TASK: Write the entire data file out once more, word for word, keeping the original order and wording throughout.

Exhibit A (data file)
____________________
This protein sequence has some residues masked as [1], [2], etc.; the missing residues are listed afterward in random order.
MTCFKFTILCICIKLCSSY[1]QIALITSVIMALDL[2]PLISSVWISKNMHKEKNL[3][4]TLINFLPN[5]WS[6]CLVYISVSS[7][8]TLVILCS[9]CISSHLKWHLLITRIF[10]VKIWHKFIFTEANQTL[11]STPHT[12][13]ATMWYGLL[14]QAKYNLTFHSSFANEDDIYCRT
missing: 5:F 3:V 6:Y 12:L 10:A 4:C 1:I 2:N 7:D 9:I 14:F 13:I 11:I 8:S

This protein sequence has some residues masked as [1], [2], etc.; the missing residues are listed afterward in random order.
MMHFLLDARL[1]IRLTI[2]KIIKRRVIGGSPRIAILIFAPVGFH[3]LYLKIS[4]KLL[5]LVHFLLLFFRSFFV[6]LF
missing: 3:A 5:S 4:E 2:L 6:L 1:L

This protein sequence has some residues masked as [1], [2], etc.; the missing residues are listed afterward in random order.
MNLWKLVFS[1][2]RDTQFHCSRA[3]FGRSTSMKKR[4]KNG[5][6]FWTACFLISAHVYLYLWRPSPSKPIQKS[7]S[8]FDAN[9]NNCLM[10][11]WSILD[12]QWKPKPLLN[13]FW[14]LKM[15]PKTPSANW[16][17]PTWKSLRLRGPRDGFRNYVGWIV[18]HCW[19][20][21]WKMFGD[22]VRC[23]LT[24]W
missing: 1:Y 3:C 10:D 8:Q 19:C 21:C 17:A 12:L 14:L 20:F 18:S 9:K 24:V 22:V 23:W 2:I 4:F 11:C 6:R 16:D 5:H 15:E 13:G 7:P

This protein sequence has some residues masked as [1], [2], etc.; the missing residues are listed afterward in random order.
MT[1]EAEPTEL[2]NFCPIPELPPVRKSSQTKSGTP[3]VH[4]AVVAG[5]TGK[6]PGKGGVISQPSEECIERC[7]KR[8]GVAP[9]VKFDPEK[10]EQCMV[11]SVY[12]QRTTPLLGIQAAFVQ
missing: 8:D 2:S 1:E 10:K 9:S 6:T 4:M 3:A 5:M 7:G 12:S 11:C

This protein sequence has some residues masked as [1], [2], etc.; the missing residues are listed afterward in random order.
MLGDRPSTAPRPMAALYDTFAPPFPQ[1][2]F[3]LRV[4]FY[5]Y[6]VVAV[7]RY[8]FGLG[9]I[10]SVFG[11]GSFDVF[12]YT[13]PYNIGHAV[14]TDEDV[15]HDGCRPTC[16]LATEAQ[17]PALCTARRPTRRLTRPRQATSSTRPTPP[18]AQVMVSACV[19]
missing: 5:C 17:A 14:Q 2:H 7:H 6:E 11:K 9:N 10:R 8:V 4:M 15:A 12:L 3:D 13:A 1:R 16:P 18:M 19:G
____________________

This protein sequence has some residues masked as [1], [2], etc.; the missing residues are listed afterward in random order.
MTCFKFTILCICIKLCSSY[1]QIALITSVIMALDL[2]PLISSVWISKNMHKEKNL[3][4]TLINFLPN[5]WS[6]CLVYISVSS[7][8]TLVILCS[9]CISSHLKWHLLITRIF[10]VKIWHKFIFTEANQTL[11]STPHT[12][13]ATMWYGLL[14]QAKYNLTFHSSFANEDDIYCRT
missing: 5:F 3:V 6:Y 12:L 10:A 4:C 1:I 2:N 7:D 9:I 14:F 13:I 11:I 8:S

This protein sequence has some residues masked as [1], [2], etc.; the missing residues are listed afterward in random order.
MMHFLLDARL[1]IRLTI[2]KIIKRRVIGGSPRIAILIFAPVGFH[3]LYLKIS[4]KLL[5]LVHFLLLFFRSFFV[6]LF
missing: 3:A 5:S 4:E 2:L 6:L 1:L

This protein sequence has some residues masked as [1], [2], etc.; the missing residues are listed afterward in random order.
MNLWKLVFS[1][2]RDTQFHCSRA[3]FGRSTSMKKR[4]KNG[5][6]FWTACFLISAHVYLYLWRPSPSKPIQKS[7]S[8]FDAN[9]NNCLM[10][11]WSILD[12]QWKPKPLLN[13]FW[14]LKM[15]PKTPSANW[16][17]PTWKSLRLRGPRDGFRNYVGWIV[18]HCW[19][20][21]WKMFGD[22]VRC[23]LT[24]W
missing: 1:Y 3:C 10:D 8:Q 19:C 21:C 17:A 12:L 14:L 20:F 18:S 9:K 24:V 22:V 23:W 2:I 4:F 11:C 6:R 16:D 5:H 15:E 13:G 7:P

This protein sequence has some residues masked as [1], [2], etc.; the missing residues are listed afterward in random order.
MT[1]EAEPTEL[2]NFCPIPELPPVRKSSQTKSGTP[3]VH[4]AVVAG[5]TGK[6]PGKGGVISQPSEECIERC[7]KR[8]GVAP[9]VKFDPEK[10]EQCMV[11]SVY[12]QRTTPLLGIQAAFVQ
missing: 8:D 2:S 1:E 10:K 9:S 6:T 4:M 3:A 5:M 7:G 12:S 11:C

This protein sequence has some residues masked as [1], [2], etc.; the missing residues are listed afterward in random order.
MLGDRPSTAPRPMAALYDTFAPPFPQ[1][2]F[3]LRV[4]FY[5]Y[6]VVAV[7]RY[8]FGLG[9]I[10]SVFG[11]GSFDVF[12]YT[13]PYNIGHAV[14]TDEDV[15]HDGCRPTC[16]LATEAQ[17]PALCTARRPTRRLTRPRQATSSTRPTPP[18]AQVMVSACV[19]
missing: 5:C 17:A 14:Q 2:H 7:H 6:E 11:K 9:N 10:R 8:V 4:M 15:A 12:L 3:D 13:A 1:R 16:P 18:M 19:G